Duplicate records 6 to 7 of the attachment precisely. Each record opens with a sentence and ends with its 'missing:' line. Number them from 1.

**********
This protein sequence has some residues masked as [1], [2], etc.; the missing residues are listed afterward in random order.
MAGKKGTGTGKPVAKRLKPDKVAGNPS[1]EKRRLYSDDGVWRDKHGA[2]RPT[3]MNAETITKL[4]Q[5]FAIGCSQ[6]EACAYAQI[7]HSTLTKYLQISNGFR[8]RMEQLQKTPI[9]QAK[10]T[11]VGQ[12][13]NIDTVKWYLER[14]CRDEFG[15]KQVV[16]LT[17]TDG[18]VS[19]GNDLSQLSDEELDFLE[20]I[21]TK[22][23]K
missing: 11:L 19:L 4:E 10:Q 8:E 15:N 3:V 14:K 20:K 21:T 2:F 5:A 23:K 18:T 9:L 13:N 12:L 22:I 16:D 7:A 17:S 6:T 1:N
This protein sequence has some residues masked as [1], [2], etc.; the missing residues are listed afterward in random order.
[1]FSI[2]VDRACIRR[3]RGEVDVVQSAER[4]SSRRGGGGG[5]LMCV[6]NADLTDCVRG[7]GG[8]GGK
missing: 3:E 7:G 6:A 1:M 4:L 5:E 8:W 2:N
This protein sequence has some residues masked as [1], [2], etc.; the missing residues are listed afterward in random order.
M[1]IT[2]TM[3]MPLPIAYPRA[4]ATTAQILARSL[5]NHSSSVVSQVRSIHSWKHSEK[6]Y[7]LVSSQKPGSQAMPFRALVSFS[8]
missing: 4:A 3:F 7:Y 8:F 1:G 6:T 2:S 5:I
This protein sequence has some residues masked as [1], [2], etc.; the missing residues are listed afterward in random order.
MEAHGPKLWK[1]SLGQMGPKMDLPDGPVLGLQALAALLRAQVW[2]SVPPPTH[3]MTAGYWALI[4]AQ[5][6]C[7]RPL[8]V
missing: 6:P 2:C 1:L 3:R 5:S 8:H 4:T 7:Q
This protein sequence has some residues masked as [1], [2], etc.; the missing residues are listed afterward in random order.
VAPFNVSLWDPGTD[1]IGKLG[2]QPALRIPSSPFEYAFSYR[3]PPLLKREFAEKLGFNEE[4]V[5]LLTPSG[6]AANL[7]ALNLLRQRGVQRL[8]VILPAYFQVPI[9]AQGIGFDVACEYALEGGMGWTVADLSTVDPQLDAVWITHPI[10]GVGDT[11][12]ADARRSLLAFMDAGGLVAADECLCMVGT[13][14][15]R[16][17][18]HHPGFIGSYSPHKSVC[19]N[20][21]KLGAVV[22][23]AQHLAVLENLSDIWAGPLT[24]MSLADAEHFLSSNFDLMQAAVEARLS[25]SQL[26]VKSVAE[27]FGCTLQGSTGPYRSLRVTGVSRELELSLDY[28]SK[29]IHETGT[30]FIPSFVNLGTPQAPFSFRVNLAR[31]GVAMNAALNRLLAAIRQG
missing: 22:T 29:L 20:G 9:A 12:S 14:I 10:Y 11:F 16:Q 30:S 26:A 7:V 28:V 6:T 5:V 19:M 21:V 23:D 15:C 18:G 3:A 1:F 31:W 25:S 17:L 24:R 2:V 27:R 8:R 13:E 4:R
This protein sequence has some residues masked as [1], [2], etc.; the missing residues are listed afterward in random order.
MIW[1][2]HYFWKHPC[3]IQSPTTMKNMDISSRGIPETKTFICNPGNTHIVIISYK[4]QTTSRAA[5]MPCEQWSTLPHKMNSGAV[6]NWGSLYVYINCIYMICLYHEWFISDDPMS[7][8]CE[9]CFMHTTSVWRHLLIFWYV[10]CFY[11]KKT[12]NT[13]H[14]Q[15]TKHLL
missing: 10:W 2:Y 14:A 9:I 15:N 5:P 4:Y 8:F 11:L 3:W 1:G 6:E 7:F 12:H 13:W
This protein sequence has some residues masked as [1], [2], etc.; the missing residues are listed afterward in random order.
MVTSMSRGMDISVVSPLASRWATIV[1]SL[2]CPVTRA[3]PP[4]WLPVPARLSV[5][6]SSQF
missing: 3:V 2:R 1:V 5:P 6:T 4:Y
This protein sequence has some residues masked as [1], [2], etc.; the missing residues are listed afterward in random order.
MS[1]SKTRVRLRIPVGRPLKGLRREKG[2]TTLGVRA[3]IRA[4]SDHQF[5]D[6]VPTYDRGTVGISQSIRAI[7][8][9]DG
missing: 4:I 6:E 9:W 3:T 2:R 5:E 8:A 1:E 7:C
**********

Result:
This protein sequence has some residues masked as [1], [2], etc.; the missing residues are listed afterward in random order.
MIW[1][2]HYFWKHPC[3]IQSPTTMKNMDISSRGIPETKTFICNPGNTHIVIISYK[4]QTTSRAA[5]MPCEQWSTLPHKMNSGAV[6]NWGSLYVYINCIYMICLYHEWFISDDPMS[7][8]CE[9]CFMHTTSVWRHLLIFWYV[10]CFY[11]KKT[12]NT[13]H[14]Q[15]TKHLL
missing: 10:W 2:Y 14:A 9:I 15:N 5:P 4:Y 8:F 11:L 3:W 1:G 6:E 7:F 12:H 13:W
This protein sequence has some residues masked as [1], [2], etc.; the missing residues are listed afterward in random order.
MVTSMSRGMDISVVSPLASRWATIV[1]SL[2]CPVTRA[3]PP[4]WLPVPARLSV[5][6]SSQF
missing: 3:V 2:R 1:V 5:P 6:T 4:Y